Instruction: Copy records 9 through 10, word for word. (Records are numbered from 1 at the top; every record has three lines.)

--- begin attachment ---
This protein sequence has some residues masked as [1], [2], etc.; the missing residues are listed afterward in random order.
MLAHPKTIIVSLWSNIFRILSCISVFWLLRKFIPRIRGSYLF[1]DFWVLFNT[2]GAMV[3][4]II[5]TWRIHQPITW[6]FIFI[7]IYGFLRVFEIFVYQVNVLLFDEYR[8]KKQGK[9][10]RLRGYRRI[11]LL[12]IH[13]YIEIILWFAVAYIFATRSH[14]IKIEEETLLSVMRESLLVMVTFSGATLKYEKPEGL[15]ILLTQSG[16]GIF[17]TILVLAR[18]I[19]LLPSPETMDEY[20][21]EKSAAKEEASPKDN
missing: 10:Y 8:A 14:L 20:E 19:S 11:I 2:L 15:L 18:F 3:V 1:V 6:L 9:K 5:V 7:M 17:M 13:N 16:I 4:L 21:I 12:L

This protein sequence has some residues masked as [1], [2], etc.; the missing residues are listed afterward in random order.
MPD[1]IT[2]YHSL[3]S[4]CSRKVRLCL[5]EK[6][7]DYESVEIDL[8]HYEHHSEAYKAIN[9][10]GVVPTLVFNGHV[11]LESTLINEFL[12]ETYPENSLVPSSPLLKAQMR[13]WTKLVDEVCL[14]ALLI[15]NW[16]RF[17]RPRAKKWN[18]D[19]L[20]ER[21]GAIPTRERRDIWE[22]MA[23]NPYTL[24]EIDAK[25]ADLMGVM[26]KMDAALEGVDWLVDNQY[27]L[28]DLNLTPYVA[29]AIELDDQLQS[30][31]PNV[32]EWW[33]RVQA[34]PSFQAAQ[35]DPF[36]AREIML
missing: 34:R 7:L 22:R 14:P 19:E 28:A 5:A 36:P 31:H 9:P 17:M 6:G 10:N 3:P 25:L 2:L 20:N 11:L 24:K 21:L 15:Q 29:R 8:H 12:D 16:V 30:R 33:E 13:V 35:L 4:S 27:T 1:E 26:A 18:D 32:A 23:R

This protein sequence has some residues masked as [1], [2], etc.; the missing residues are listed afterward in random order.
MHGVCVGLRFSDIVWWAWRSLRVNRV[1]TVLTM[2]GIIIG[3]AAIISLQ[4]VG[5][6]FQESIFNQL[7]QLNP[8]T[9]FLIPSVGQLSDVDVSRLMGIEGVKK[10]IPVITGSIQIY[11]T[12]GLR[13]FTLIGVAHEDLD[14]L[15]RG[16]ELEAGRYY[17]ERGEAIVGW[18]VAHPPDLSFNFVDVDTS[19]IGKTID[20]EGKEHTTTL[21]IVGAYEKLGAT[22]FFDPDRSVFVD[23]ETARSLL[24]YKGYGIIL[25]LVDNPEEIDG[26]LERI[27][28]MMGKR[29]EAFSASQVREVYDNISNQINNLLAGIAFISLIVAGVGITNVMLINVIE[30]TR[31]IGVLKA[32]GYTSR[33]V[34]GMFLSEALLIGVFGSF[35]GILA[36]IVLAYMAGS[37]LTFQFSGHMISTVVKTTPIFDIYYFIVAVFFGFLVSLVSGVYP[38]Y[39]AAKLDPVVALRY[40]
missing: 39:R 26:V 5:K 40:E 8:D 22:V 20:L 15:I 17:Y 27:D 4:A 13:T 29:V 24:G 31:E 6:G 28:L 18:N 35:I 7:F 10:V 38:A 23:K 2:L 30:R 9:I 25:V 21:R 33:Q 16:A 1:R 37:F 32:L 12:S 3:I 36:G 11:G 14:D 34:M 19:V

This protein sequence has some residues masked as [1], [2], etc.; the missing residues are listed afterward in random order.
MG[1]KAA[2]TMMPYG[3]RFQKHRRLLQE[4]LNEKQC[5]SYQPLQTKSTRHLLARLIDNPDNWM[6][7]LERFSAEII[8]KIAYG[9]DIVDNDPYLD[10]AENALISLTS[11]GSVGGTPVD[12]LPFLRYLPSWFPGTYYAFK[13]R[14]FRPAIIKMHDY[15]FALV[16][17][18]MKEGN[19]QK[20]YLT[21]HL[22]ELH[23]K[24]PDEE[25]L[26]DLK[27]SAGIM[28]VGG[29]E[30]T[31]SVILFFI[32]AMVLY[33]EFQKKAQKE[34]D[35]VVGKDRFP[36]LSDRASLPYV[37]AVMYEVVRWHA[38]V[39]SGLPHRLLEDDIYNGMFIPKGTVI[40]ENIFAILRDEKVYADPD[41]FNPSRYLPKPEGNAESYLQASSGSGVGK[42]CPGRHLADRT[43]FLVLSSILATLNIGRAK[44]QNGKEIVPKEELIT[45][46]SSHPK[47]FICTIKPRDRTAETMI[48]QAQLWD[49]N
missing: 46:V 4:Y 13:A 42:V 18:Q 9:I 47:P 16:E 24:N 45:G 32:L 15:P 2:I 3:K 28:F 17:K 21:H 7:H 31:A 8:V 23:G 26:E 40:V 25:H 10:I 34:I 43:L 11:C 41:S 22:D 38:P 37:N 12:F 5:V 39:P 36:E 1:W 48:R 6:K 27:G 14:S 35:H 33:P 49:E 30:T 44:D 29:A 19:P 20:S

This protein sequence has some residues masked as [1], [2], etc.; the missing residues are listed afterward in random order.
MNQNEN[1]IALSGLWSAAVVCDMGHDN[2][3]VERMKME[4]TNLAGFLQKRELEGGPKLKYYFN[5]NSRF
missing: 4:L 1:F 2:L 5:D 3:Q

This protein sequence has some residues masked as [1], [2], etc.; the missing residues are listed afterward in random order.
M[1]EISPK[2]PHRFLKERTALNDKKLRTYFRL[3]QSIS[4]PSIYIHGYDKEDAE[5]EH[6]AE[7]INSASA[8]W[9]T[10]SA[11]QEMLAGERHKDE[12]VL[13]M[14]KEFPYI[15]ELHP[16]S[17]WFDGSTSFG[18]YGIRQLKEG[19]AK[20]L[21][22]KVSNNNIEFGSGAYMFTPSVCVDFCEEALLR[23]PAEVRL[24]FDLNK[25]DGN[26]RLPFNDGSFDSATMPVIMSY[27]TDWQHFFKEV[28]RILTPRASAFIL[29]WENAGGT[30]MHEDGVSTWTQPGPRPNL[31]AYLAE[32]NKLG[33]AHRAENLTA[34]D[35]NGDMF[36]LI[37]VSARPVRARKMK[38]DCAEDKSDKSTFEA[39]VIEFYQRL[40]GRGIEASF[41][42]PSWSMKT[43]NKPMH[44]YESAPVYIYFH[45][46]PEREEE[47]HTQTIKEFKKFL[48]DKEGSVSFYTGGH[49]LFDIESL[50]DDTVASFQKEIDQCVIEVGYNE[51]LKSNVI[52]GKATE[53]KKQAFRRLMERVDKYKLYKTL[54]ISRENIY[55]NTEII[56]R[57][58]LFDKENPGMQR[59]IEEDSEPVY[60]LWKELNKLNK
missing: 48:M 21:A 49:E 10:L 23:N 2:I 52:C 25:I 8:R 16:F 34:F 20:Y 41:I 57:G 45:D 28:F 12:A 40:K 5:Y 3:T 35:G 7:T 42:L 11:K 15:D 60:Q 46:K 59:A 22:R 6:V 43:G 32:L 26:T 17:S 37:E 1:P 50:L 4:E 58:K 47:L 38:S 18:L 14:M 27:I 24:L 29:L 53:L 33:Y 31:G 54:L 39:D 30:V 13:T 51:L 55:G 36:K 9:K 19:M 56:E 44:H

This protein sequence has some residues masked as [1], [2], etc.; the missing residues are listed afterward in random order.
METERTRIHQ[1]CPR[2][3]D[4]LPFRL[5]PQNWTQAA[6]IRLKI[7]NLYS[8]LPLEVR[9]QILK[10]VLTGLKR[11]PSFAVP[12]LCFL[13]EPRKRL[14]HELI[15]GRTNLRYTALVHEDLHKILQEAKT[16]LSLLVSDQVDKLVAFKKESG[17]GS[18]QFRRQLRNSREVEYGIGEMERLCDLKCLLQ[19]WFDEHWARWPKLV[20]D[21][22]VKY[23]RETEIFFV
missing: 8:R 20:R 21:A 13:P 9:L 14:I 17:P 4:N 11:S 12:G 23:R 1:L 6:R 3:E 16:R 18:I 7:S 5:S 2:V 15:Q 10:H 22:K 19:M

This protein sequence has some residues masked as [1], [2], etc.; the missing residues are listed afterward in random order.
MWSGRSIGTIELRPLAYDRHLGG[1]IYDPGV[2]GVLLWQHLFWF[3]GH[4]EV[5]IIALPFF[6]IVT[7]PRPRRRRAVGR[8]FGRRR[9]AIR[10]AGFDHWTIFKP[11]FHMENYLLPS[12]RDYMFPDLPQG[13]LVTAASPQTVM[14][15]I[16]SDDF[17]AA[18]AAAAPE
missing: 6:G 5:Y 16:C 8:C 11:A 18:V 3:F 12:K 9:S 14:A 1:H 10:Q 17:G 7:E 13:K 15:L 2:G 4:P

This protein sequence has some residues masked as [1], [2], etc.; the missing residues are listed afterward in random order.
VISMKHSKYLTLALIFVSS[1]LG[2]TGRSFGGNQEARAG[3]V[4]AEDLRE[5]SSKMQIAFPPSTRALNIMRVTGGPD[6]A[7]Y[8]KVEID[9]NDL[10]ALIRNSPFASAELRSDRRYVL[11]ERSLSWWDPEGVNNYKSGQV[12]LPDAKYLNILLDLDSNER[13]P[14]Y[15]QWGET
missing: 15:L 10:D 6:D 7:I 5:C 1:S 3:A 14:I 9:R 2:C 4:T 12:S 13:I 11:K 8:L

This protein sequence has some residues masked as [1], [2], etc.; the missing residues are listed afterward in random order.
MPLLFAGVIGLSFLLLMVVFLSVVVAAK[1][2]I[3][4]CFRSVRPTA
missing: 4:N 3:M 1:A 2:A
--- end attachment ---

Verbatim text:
This protein sequence has some residues masked as [1], [2], etc.; the missing residues are listed afterward in random order.
VISMKHSKYLTLALIFVSS[1]LG[2]TGRSFGGNQEARAG[3]V[4]AEDLRE[5]SSKMQIAFPPSTRALNIMRVTGGPD[6]A[7]Y[8]KVEID[9]NDL[10]ALIRNSPFASAELRSDRRYVL[11]ERSLSWWDPEGVNNYKSGQV[12]LPDAKYLNILLDLDSNER[13]P[14]Y[15]QWGET
missing: 15:L 10:D 6:D 7:I 5:C 1:S 3:A 14:I 9:R 2:C 4:T 12:S 13:I 11:K 8:L

This protein sequence has some residues masked as [1], [2], etc.; the missing residues are listed afterward in random order.
MPLLFAGVIGLSFLLLMVVFLSVVVAAK[1][2]I[3][4]CFRSVRPTA
missing: 4:N 3:M 1:A 2:A